The University of Illinois has had a strong focus on e-waste through its Sustainable Electronics Initiative (SEI). Now, researchers at the University are experimenting with a technique that would enable electronic circuits to repair themselves. This holds the promise of longer service lives and therefore less e-waste. Here are excerpts from "Autonomic Restoration of Electrical Conductivity" in Advanced Materials.
Apple filed a patent application in December 2011 for a "fuel cell system for a portable computing device". Here are some excerpts from the application speaking the social/market forces to which Apple sees itself responding.
Email and email attachments have less environmental impact than physical delivery. But email is not without its own costs, both in terms of energy/carbon footprints and organizational productivity. A French company has taken a hard look at this and announced that it will move toward "zero email". At the same time, a German company has stopped its servers from routing some email after hours.
Apple's iPad, e-readers like Kindle, and smart phones lack the storage capacity and I/O options of even a netbook, necessitating connection to a cloud of data and applications. iPhone users began placing unprecedented demands on the cloud two years ago; it is likely that users of the tablets and other new devices and services are accelerating the trend. New statistics now reveal the the amazing scope and speed of this demand.
We first looked at the impact of social media in 2007 with Virtual Worlds Leave a Real World Carbon Footprint. Since then, there has been increasing focus on the mega-data centers that underlie the most popular services. Facebook, who has opted for a custom server approach to reducing PUE, has take the unique step of publishing its server and facility designs. Facebook calls this the Open Compute Project. The Project just picked up a surprising ally - Greenpeace.
UK's Waste & Resources Action Programme (WARP) conducted a study of the Waste Electrical and Electronic Equipment (WEEE) content of Household Waste Recycling Centres (HWRCs). What can we learn, besides UK greens' fondness for initials? Turns out media, not IT, gear is the largest category. Upgrades are driving this waste stream.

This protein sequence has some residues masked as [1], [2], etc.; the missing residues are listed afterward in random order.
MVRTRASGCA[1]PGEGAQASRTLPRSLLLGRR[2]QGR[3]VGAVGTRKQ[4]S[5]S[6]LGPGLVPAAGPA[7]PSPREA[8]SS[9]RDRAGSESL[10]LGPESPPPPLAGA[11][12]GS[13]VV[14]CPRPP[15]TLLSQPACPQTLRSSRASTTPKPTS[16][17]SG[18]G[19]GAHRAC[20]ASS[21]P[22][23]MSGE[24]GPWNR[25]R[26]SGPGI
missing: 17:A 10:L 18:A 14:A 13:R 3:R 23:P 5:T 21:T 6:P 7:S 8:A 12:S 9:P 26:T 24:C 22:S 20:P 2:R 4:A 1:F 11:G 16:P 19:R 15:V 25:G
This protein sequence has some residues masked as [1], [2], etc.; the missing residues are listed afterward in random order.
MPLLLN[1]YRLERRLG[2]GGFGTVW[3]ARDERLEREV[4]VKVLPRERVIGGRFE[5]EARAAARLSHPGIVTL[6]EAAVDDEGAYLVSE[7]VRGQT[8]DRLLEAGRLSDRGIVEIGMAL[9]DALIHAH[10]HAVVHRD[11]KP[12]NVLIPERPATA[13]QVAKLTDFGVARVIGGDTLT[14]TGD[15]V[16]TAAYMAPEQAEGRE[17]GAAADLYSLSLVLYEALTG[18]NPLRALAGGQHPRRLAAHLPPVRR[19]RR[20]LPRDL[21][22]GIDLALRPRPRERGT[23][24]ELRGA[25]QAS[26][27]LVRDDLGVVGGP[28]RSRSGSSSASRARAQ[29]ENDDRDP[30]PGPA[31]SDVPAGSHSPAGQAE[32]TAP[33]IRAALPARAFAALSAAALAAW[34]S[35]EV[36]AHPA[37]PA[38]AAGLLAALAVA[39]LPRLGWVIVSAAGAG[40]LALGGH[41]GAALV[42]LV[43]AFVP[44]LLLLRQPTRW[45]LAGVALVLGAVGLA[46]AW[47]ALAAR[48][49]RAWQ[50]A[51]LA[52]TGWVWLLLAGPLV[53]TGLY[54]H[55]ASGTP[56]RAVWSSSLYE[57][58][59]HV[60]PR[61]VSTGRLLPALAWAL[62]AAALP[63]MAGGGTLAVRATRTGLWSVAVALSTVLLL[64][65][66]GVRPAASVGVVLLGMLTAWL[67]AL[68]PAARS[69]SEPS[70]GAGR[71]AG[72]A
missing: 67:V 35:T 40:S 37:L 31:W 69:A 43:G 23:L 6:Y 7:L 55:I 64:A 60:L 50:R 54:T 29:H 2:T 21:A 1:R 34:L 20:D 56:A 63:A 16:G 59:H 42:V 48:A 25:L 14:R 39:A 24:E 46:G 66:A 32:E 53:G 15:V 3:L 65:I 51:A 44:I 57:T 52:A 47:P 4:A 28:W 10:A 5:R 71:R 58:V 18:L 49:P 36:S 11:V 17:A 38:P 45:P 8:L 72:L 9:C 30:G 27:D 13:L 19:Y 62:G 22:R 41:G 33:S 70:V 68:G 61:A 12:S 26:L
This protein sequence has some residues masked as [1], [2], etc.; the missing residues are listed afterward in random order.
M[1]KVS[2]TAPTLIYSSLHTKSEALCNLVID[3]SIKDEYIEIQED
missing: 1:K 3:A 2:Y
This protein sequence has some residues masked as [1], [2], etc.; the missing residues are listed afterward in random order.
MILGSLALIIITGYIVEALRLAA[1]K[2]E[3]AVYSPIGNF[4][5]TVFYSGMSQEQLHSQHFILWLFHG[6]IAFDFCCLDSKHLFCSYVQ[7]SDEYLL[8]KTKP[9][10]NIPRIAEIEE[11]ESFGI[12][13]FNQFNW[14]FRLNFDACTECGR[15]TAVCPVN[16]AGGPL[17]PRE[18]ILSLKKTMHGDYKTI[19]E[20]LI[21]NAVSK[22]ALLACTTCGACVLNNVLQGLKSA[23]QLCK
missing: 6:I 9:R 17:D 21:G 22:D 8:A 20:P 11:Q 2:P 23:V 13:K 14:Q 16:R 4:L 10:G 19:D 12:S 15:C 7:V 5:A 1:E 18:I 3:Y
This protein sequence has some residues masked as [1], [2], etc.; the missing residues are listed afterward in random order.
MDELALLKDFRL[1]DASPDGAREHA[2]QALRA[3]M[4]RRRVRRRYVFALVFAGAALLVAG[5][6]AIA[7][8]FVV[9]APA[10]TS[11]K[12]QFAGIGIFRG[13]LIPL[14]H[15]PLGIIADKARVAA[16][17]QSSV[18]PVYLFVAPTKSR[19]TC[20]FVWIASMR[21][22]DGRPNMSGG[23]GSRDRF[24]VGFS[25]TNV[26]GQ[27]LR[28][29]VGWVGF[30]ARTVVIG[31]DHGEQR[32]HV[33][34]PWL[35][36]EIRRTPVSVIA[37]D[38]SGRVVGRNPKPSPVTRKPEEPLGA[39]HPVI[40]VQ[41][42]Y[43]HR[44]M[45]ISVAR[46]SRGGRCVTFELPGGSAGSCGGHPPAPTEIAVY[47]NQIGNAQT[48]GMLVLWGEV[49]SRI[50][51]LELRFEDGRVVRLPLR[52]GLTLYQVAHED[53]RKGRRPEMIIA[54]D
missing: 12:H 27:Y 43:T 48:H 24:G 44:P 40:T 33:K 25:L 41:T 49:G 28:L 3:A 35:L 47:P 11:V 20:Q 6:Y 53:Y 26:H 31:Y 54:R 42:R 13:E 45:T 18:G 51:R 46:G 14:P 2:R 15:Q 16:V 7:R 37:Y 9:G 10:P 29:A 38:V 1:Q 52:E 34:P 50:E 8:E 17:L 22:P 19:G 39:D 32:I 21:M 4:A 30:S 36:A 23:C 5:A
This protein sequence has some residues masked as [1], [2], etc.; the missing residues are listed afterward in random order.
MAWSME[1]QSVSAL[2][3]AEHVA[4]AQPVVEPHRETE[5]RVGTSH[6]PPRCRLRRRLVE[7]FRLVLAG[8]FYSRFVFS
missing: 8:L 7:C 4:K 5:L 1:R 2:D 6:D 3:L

Vertatique has been tracking statistics about the carbon costs of everyday computer activities dating back to our March 2007 look at Second Life. These stats can be both useful for awareness-building and hard to get right, as we were reminded by the 2009 flap over Google's search footprint*. Google subsequently released more statistics on its unit energy consumption and CO2e footprint.
Fujitsu announced that it has established a consolidated green product development standard based on the IEC 62075 framework covering the environmentally conscious design of AV and ICT equipment. The standard will encourage product designs which "promote resource efficiency and recycling", "reduce power consumption during…use", "reduce noise levels", and "avoid…use of hazardous materials".
Vertatique's comprehensive vision of ICT includes e-media infrastructures and practices. News Corporation one of the world's largest media empires, so the company is a logical one for us to track. We first began looking at NewsCorp in July 2006, when company executive (and chairman's son) James Murdoch talked about the media industry going green. Among his claims back then: NewsCorps' satellite broadcasting arm BSkyB is already "carbon neutral".
Communications is another area where we pay an energy/heat/carbon price for speed. IEEE Spectrum reported in 2008 that network interface controllers in computers and switching gear consume over 5 terawatt-hours per year in the United States alone. 1/Gb/s links consume 4W more than their 100 Mb/s counterparts and the upcoming 10 Gb/s link could consume 10-20W more. Fortunately, energy-efficient networking is receiving more attention as Green ICT expands beyond the data center.